Northern Kings

Joshua Hutchins heads north to Tauranga for kingfish and a touch of trout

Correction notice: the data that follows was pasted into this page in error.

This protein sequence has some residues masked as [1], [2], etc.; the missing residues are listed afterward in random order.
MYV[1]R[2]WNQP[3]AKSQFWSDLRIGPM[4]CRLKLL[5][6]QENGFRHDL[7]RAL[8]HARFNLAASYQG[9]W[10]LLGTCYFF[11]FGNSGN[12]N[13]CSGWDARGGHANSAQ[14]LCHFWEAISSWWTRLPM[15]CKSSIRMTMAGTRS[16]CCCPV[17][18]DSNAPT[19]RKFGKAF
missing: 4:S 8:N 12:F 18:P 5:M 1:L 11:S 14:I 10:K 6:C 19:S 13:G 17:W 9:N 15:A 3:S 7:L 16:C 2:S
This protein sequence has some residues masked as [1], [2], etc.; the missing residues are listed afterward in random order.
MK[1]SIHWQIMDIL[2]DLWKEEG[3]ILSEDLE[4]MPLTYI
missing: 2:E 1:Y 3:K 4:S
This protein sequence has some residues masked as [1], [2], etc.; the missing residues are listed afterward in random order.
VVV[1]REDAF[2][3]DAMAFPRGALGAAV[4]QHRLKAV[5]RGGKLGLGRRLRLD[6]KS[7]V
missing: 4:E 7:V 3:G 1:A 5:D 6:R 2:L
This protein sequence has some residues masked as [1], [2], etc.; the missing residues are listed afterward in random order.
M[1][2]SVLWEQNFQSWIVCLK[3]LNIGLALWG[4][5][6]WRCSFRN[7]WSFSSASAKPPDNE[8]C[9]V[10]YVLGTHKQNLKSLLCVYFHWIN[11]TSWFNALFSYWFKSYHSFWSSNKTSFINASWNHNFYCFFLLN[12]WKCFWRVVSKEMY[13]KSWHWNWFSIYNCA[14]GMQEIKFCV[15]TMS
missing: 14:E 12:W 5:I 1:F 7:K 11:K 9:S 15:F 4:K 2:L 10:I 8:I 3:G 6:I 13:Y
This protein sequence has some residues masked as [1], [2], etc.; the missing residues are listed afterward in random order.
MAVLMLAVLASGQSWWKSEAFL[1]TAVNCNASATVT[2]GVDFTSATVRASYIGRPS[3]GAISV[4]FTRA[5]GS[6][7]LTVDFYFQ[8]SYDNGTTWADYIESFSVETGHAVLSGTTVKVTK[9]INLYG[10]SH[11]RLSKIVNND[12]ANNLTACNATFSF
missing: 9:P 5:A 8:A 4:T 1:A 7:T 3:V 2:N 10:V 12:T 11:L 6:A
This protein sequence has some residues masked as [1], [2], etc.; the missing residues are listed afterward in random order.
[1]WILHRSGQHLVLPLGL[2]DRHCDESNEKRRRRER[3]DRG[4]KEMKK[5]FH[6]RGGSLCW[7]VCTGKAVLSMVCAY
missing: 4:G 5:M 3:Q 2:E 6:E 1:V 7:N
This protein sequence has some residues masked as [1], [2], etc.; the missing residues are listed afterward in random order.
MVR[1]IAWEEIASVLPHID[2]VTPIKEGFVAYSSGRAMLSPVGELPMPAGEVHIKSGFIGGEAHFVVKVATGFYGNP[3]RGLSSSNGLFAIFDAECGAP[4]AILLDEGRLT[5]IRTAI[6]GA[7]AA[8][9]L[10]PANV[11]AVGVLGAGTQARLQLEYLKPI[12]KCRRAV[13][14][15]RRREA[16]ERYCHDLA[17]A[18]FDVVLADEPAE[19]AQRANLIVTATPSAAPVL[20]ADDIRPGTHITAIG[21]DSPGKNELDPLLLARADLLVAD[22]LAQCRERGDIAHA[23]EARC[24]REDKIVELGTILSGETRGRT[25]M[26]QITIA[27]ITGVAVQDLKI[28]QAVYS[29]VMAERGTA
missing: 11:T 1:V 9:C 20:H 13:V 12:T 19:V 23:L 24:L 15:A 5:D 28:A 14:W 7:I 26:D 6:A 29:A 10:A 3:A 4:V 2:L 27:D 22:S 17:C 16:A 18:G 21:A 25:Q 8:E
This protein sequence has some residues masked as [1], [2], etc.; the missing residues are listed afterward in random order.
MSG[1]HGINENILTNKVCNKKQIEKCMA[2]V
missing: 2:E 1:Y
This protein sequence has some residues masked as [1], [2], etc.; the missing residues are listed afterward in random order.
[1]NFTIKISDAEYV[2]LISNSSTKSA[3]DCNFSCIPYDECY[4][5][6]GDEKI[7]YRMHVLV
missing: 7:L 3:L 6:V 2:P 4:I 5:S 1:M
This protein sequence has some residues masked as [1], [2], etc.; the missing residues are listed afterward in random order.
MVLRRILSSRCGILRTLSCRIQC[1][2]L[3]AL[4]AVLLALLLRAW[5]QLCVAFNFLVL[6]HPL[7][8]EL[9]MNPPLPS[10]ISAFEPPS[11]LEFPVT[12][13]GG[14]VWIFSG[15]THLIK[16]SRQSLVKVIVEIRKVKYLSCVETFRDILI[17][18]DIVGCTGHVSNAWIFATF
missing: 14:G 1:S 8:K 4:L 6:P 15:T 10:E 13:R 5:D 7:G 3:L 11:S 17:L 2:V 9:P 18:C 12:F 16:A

Late last year, Lucas Allen, a fly fishing guide from Tauranga, reached out to me after seeing the fun we’d had on the Golden Bay kingfish in the South Island (FL#84). He invited me on a trip up north, and of course, I was interested. Tauranga Harbour was the New Zealand birthplace of the kingfish ‘ray-riding’ phenomenon, so I was excited to see how this fishery operated. We set the date for late January and hoped for good weather. When Lucas picked me up from the Tauranga airport he gave me his predictions for the next three days: “This year has had consistent wind, but I think you will get lucky… but maybe not tomorrow.” We set off on our first day with a ‘late’ start of just after 6 a.m. The morning was brisk and the wind built over the day. While the light was still low we cast to some markers in the harbour channels and went looking for bow-waves in the shallows of a side creek. A few fish spotted, but no real action yet. RAY-RIDING KINGS By midday the sun was finally high, but so was the wind. Much like my Golden Bay adventures, we were looking for stingrays accompanied by ray-riding kingfish. The difference this time was the advantage of Lucas’s boat. Having the higher viewing point along with the stealth of the electric motor made it an entirely different game to roaming the flats on foot. Despite the windy conditions, the stingrays soon showed up and so did the fish. Our first close encounter involved two free-swimming kingfish that spooked when we drifted over them, noticing them too late. Soon after, a ray appeared and, just as it should, the first cast revealed two passengers, one of which latched onto my fly. We were on the board! Prior to that, I think Lucas was worried we were going to have a blank day. I know the feeling. But we finished with two off three connections and considering the wind, we were stoked with the results. Day two was still windy but it didn’t matter: we got out early and managed a nice fish straight off the first channel marker. Lucas took me to a few more areas worth a cast before the light finally kicked in. The whole harbour was breathtaking. A mix of islands, channels, creek inlets, and of course a great selection of sandy flats —Tauranga was full of potential. Battling cloud for most of the day we decided to head into some of the shallower flats on the ‘town side’, as Lucas referred to it. We immediately saw a large stingray slowly making its way along the flat. In such shallow, clear water it was obvious that it was carrying some kings. First cast revealed the goods and we were back into action. Another ray was in sight no more than five minutes later. “This one is yours!” I yelled, as Lucas began stripping line to make the cast. He made the shot and a kingfish leapt from the ray to gulp the fly. Two from two, we were on a roll. At this point the temperature was rising, and along with it, an increasing number of stingrays with kingfish on board. “Check out this school bus!” Lucas called, pointing at a large stingray followed by a multitude of yellow-tailed passengers. One cast with the popper and the entire area was reduced to froth as eight or so kingfish fought for the fly. The excitement may have been a little too much for us. Three from three, turned out to be three from six. But we had so much fun that afternoon. PICTURE PERFECT Day three was one of the most exciting days fishing I’ve had in a long time. Again, we started early. This time we headed up to one of the larger creek inlets and began searching for early morning bow-waves. We waded some of the shallow mangrove areas, but very little showed. Lucas made the call to head to a new flat and by the time we arrived the sun was up with not a single breath of wind. “I’ve been waiting for this day all season,” he said. This particular bay was beautiful and the picture perfect conditions helped set the tone. The rays were following an edge where a clear sandy strip joined a dark weedy area, and we often saw the bow-wave of the kingfish before the ray itself. Lucas took the first of the day and mine came on the next drift. My fish was quite an interesting take. It followed the first cast but wouldn’t commit. On the second cast I varied the retrieve, and only when I stopped the fly dead in its face did it have no option but to eat. We cheered in astonishment as the reel screamed to the backing once again. Not every NZ kingfish is simply a matter of cast-and-retrieve as fast as you can. That day we ran into Gareth Bayliss and local legend Dick Marquand. Dick is one of the most committed guys I have ever met, fishing the flats just about every month of the year. He recently landed a 1.2 metre kingie off the flats in Tauranga. Gareth jumped on the boat to come and check out a few of the channel markers with the change of tide. Only a few hundred metres from the flat, we approached the first marker. It was a beautiful sight: eight large kingfish, all 1–1.3 metres, circling the marker on the surface, tails out and all. The largest of the fish was undoubtedly over 30 kilos and nearly gave me heart failure as it followed my popper all the way to the boat without eating. We decided to give them five minutes to settle before throwing another cast. They soon rose back to the top and continued their circular pattern, weaving around the two wooden posts of the marker. This time my cast was met with much more enthusiasm as three big kingfish fought for the popper, and eventually one connected. Some stern pressure on the fish early in the fight steered it clear of the marker, so I knew it was just a matter of time. 104 cm to the tail, I was a very happy man. I’ve never witnessed a kingfish so fat across the belly. Thinking the action was over, Lucas and I dropped Gareth back on the flats and continued on our way. Ten minutes later, Lucas noticed a message on his phone saying Gareth was connected to a big fish and needed our help. We rushed back towards them but it was easy to see from his body language that Gareth had lost the fish. “How big was it?” I asked. “Over 20 kilos. It ran me to the final turns on my backing, then broke when I tried to stop it.” He was still retrieving the hundreds of metres of backing as we arrived.Then we noticed another school of large fish entering the flats. These were big kings, 20–25 kg. Gareth didn’t have a fly, so I grabbed my rod from the holder and made the cast. They were all over my popper, but the combination of the afternoon waves and their excitement meant every bite failed to fully consume the popper. We didn’t see them again, but that moment was awesome! Tauranga had me so satisfied, yet still craving for more! A TOUCH OF TROUT Leading into this trip, Lucas convinced me to leave one day aside to try some of the local trout fishing. I nearly regretted this, having been so fired up from the kingfish action and craving another day. But I decided to stick to the plan. Local trout guide Julian Danby picked me up from my hotel in Tauranga and in less than an hour we were walking up a stunning little creek. Sadly, our enthusiasm was equalled by two local anglers who had the same idea for the long weekend. They beat us by twenty minutes — ironically neither party had fished that ‘secret spot’ for months. They were kind to us, letting us claim a chunky rainbow in the next pool before we bailed out for plan B. “It’s all good mate, I know a pilot close by who can chopper us into another river.” Well that sounded pretty exciting. To that point I’d never used a chopper in New Zealand. It seemed too easy, and for a last minute option proved to be the right move. Derek our pilot was all too happy to save the day, and flew us into a stunning piece of water in backcountry Rotorua. It was a strange feeling to be in the middle of the wilderness throwing dry flies at eager rainbows after such an intense day on the kingfish. But it was also a revelation about how amazing this area is — kingfish and plentiful trout all within an hour of each other. A dozen trout, 3 to 4 pounds on dry fly, and Derek returned to collect us. Julian and Derek fuelled my imagination as they talked about other far-flung rivers worth flying to when I have more time. “There’s bigger fish and more of them.” They certainly had my attention. I couldn’t be any more satisfied with my four day North Island experience. There are probably very few other places around the globe that can offer a world class saltwater and trout fishery in such close proximity as Tauranga and the Rotorua district. Somehow it took me many years to get back to the North Island, but that will no longer be the case. Special thanks to Lucas Allen of King Tide Salt Fly, and Julian Danby of Rotorua Trout Guide Limited for putting this amazing program together.